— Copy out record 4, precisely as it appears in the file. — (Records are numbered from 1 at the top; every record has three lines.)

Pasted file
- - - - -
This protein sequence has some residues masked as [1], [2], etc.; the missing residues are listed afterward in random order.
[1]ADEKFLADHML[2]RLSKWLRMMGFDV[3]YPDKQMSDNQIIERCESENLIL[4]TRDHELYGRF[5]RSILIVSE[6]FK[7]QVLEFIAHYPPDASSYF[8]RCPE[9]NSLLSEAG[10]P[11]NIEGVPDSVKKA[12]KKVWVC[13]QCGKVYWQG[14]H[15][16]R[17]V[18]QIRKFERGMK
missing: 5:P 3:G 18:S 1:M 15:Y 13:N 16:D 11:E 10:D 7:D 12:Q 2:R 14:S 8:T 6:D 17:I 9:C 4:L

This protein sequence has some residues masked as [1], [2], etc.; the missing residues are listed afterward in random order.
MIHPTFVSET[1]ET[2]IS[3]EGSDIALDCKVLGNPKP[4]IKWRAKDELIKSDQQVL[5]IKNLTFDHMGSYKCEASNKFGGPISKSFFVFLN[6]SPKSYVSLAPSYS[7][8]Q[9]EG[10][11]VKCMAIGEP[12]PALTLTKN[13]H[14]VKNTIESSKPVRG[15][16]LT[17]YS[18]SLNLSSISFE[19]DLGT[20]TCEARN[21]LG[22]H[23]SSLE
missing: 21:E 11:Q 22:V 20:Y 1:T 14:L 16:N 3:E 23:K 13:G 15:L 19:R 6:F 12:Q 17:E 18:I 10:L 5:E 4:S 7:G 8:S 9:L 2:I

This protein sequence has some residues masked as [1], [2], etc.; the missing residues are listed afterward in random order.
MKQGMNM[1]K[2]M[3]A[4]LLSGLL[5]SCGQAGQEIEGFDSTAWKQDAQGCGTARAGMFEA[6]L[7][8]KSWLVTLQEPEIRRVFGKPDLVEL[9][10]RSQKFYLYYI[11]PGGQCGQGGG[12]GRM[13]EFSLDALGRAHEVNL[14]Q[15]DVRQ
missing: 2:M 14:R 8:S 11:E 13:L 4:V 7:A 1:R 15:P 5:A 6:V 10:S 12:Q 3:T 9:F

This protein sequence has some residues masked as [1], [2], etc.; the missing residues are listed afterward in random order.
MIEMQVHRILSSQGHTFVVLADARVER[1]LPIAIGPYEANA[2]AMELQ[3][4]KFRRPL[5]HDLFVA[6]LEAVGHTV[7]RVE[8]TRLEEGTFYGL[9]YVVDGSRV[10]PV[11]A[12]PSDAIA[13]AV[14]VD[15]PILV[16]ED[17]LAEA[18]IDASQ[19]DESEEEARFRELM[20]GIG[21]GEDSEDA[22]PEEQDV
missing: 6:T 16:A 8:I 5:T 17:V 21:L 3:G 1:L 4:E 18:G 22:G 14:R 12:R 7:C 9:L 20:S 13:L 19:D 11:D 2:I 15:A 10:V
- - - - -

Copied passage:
This protein sequence has some residues masked as [1], [2], etc.; the missing residues are listed afterward in random order.
MIEMQVHRILSSQGHTFVVLADARVER[1]LPIAIGPYEANA[2]AMELQ[3][4]KFRRPL[5]HDLFVA[6]LEAVGHTV[7]RVE[8]TRLEEGTFYGL[9]YVVDGSRV[10]PV[11]A[12]PSDAIA[13]AV[14]VD[15]PILV[16]ED[17]LAEA[18]IDASQ[19]DESEEEARFRELM[20]GIG[21]GEDSEDA[22]PEEQDV
missing: 6:T 16:A 8:I 5:T 17:V 21:L 3:G 1:L 4:E 18:G 22:G 14:R 12:R 7:C 9:L 20:S 13:L 19:D 11:D 2:I 15:A 10:V